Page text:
Yer Hard Edged Dictionary o' Glaswegian and Scottish words.

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Glaswegian Words

Doric Words

Gaelic Words

Top 10 Scottish Words


Rabbie Burns Poems

Stuart McLean Poems

McGonagall Poems

Top 100 Scottish Songs

Top 100 Scottish Rhymes

Funny Scottish Scripts


Scottish Cities

Scottish Towns

Scottish Islands

Islands by Size

Scottish Munro's

Scottish Lochs

Scottish Rivers

Scottish Whisky


Scottish Boys Names

Scottish Girls Names


Doric Carnival


Images of Scotland


Glasgow Race for Life

Glasgow Race for Life 09

 

Scottish & Scotland


Funny Books by thon Scottish guy Stuart McLean - available UK, Canada, USA and ither countries.

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No' Rabbie Burns - funny Scottish Poems

Rabbie Burns Scottish Poet Books

Why Did the Haggis Cross the Road? - hilarious Scottish jokes.

why-did-the-haggis-cross-the-road

A Midge in Your Hand is Worth Two Up Your Kilt - witty Scottish proverbs.

A Midge in Your Hand is Worth Two Up Your Kilt

Ned Speak

Learn  the lingo of the Scottish Ned - and you will love them even more.

glasgow slang words

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Poems by the one and only 'great' Scottish Poet William Topaz McGonagall

POEM : Wreck of the Schooner "Samuel Crawford" by William Topaz McGonagall

FROM : From Poetic Jems

TWAS on the 1st of April, and in the year of Eighteen thirteen,
That the whaler 'Oscar' was wrecked not far from Aberdeen;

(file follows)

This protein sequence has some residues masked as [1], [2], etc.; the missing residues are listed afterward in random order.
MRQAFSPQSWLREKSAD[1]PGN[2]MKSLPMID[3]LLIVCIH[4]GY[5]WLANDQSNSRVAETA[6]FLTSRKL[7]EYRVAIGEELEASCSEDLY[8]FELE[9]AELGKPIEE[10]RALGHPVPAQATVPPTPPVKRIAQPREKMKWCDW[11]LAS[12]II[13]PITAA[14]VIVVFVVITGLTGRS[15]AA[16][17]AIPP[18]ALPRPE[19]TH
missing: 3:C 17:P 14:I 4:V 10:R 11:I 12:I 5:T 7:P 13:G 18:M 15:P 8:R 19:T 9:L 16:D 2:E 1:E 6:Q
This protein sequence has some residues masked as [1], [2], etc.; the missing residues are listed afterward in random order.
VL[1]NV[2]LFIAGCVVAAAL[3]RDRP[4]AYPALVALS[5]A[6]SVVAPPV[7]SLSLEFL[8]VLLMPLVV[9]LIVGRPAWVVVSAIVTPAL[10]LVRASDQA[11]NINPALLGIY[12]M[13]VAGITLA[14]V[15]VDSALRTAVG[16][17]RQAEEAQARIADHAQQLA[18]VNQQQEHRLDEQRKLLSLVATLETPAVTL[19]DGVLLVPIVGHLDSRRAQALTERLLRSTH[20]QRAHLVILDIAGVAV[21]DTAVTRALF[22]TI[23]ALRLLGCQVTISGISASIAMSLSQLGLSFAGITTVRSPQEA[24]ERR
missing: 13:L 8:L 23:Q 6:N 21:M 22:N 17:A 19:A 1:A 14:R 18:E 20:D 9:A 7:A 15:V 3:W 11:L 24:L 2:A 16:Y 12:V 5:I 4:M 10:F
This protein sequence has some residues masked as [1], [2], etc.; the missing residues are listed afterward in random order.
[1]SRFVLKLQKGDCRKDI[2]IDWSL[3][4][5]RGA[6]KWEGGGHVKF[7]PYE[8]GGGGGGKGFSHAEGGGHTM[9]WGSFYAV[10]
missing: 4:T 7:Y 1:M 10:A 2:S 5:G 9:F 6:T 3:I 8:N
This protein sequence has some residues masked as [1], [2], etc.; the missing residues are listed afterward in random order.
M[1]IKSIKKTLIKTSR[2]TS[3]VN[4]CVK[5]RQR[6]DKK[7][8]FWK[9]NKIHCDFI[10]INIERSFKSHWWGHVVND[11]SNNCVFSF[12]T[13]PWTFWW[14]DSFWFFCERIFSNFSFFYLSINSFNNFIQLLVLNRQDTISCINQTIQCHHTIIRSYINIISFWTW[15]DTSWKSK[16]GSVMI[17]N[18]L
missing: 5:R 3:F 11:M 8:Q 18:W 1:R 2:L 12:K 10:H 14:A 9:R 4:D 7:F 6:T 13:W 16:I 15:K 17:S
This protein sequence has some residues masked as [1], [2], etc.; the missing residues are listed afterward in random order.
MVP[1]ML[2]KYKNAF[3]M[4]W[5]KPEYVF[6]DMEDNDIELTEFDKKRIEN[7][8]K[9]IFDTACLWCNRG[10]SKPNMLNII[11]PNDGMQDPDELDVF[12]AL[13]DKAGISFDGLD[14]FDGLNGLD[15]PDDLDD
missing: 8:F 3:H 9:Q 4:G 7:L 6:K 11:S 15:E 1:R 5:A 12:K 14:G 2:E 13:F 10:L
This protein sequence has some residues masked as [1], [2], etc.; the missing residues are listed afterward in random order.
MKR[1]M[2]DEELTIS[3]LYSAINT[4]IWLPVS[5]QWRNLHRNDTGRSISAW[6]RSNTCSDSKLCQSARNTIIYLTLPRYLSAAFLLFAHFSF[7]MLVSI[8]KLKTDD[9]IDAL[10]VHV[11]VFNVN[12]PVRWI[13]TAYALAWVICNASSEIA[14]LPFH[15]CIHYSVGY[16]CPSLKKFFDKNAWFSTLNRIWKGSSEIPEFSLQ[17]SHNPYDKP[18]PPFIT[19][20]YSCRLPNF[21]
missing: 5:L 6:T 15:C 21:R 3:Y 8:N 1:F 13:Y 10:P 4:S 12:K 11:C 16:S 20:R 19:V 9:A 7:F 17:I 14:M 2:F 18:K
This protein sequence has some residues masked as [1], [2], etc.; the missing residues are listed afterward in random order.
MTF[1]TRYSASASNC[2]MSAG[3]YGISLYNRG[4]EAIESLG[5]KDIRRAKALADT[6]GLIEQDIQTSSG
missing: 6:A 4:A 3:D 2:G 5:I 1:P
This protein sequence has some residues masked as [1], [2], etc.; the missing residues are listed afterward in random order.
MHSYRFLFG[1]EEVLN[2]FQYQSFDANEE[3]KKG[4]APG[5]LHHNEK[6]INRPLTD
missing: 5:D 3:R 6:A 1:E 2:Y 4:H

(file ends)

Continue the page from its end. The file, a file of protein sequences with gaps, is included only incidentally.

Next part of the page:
'Twas all on a sudden the wind arose, and a terrific blast it blew,
And the 'Oscar' was lost, and forty-two of a gallant crew.

The storm burst forth with great violence, but of short duration,
And spread o'er a wide district, and filled the people's hearts with consternation,
And its effects were such that the people will long mind,
Because at Peterhead the roof was torn off a church by the heavy wind.

The 'Oscar' joined other four ships that were lying in Aberdeen Bay,
All ready to start for Geeenland without delay,
While the hearts of each ship's crew felt light and gay,
But, when the storm burst upon them, it filled their hearts with dismay.

The wind had been blowing westerly during the night,
But suddenly it shifted to the North-east, and blew with all its might,
And thick and fast fell the blinding snow,
Which filled the poor sailors' hearts with woe.

And the 'Oscar' was exposed to the full force of the gale,
But the crew resolved to do their best, allowing they should fail,
So they weighed anchor, and stood boldly out for sea,
While the great crowds that had gathered cheered them encouragingly.

The ill-fated 'Oscar,' however, sent a boat ashore
For some of her crew that were absent, while the angry sea did roar,
And 'twas with great difficulty the men got aboard,
And to make the ship allright they wrought with one accord.

Then suddenly the wind shifted, and a treacherous calm ensued,
And the vessel's deck with snow was thickly strewed;
And a heavy sea was running with a strong flood tide,
And it soon became apparent the men wouldn't be able the ship to guide.

And as the 'Oscar' drifted further and further to leeward,
The brave crew tried hard her backward drifting to retard,
But all their efforts proved in vain, for the storm broke out anew,
While the drifting snow hid her from the spectators' view.

And the position of the 'Oscar' was critical in the extreme,